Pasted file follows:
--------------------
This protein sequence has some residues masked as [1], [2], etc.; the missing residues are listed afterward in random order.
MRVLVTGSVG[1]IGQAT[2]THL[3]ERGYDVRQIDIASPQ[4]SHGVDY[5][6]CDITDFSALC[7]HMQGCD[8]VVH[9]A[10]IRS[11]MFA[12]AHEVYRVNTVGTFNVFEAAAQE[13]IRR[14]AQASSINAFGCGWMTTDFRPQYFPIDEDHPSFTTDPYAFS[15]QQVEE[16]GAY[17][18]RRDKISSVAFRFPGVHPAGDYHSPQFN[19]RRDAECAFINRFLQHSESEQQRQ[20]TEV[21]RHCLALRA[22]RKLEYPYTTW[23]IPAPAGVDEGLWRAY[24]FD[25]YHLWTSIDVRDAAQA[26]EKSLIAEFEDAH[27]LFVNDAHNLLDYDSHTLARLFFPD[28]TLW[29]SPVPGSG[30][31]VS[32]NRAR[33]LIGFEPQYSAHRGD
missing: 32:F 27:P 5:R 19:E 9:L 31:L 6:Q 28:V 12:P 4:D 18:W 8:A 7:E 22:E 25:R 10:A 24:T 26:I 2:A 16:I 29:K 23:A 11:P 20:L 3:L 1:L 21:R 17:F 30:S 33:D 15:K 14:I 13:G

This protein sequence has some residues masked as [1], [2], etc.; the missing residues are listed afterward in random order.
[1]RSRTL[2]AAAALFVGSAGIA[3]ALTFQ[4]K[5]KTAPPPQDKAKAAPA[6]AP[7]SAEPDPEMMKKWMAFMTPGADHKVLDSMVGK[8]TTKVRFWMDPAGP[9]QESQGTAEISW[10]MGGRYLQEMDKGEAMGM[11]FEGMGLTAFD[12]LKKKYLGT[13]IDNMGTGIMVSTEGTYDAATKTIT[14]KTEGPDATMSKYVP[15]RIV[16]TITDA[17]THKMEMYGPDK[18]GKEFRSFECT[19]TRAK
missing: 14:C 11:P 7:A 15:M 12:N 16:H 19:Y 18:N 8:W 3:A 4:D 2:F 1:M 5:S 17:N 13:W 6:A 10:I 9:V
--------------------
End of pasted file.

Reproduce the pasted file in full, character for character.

This protein sequence has some residues masked as [1], [2], etc.; the missing residues are listed afterward in random order.
MRVLVTGSVG[1]IGQAT[2]THL[3]ERGYDVRQIDIASPQ[4]SHGVDY[5][6]CDITDFSALC[7]HMQGCD[8]VVH[9]A[10]IRS[11]MFA[12]AHEVYRVNTVGTFNVFEAAAQE[13]IRR[14]AQASSINAFGCGWMTTDFRPQYFPIDEDHPSFTTDPYAFS[15]QQVEE[16]GAY[17][18]RRDKISSVAFRFPGVHPAGDYHSPQFN[19]RRDAECAFINRFLQHSESEQQRQ[20]TEV[21]RHCLALRA[22]RKLEYPYTTW[23]IPAPAGVDEGLWRAY[24]FD[25]YHLWTSIDVRDAAQA[26]EKSLIAEFEDAH[27]LFVNDAHNLLDYDSHTLARLFFPD[28]TLW[29]SPVPGSG[30][31]VS[32]NRAR[33]LIGFEPQYSAHRGD
missing: 32:F 27:P 5:R 19:E 9:L 31:L 6:Q 28:V 12:P 4:D 18:W 8:A 7:E 22:E 25:R 10:A 24:T 26:I 2:A 16:I 29:K 23:A 11:P 20:L 3:L 1:L 21:R 17:F 30:S 33:D 15:K 14:I 13:G

This protein sequence has some residues masked as [1], [2], etc.; the missing residues are listed afterward in random order.
[1]RSRTL[2]AAAALFVGSAGIA[3]ALTFQ[4]K[5]KTAPPPQDKAKAAPA[6]AP[7]SAEPDPEMMKKWMAFMTPGADHKVLDSMVGK[8]TTKVRFWMDPAGP[9]QESQGTAEISW[10]MGGRYLQEMDKGEAMGM[11]FEGMGLTAFD[12]LKKKYLGT[13]IDNMGTGIMVSTEGTYDAATKTIT[14]KTEGPDATMSKYVP[15]RIV[16]TITDA[17]THKMEMYGPDK[18]GKEFRSFECT[19]TRAK
missing: 14:C 11:P 7:A 15:M 12:N 16:H 19:Y 18:N 8:W 3:A 4:D 2:F 1:M 5:S 17:N 13:W 6:A 10:I 9:V